Big Truck Extrication - Part 3: The Extrication
David Pease, Carolina Fire/Rescue/EMS Journal
These have no outside doors for gaining entry, so cutting a “third door” may have to be done. Cutting at the top of the “B” post straight across toward the rear of the truck and then down will give you a good opening. This can be rolled down or you can continue your cut across the bottom back toward the front and completely remove the side section. This can be done using a reciprocating saw or an air chisel. Hydraulic cutters can be used, but they may take longer to perform the cuts than using the saw or the air chisel.
When cutting the sleeper compartment, keep in mind there are also plastics and insulation lining the inside of the walls.
Removing the cab roof can be done by cutting the “A” post and putting the relief cuts toward the rear of the cab roof. Then crimp the roof using a pole and fold back as you would on a standard vehicle. You can cut all the post and do a complete roof removal and if the truck is on its side, you can flap the roof downward as well. Some trucks have the heating and air conditioning units mounted on the roof, or the unit may be mounted on the ceiling inside the cab.
Be careful not to cut the heater lines as they could release hot water on your patient or your rescuers. Always check before making any cuts into the vehicle.
You can push or lift the dash as needed utilizing your ram or spreaders. While placing your ram at the bottom of the “B” post and the moving end at the dash area of the “A” post you can effectively push the dash away from the driver’s compartment. You can also make a “V” cut into the base of the “B” post near the floorboard and place your hydraulic spreaders into the “V”.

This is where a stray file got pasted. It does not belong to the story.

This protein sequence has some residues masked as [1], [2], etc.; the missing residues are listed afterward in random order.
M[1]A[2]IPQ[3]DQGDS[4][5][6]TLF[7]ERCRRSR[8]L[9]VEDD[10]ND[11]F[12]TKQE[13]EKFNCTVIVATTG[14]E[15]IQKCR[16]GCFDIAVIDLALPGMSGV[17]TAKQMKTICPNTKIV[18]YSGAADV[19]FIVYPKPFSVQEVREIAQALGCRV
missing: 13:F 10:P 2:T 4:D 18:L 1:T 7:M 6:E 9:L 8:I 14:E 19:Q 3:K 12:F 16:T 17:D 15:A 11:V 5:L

This will push the dash up and away from the driver as well. The spokes of the steering ring can be cut if necessary, and some of your new cutters will even cut the steering column. (Check with the manufacturer before attempting this technique) Seats can be pushed with the ram or cut with a reciprocating saw or hydraulic cutters.
As you can see, a lot of the techniques are the same as with standard vehicles. Our big problem is we can be working with tremendous loads and weights. Good stabilization is critical when working large truck extrications. You may also have situations where large trucks have come to rest on smaller vehicles.
These trucks will have to be lifted in order to extricate your victims from the smaller vehicle. Several types of air bags are available for this type of lifting. If using the high pressure pillow bags, it may require a lot of cribbing to get the height you need. If using the RT high pressure bags, they can be locked in place and stacked more than two high.
Read the other parts of this column:
- Big Truck Extrication – Part 1: Anatamy 101
- Big Truck Extrication – Part 2: Assessment and Stabilization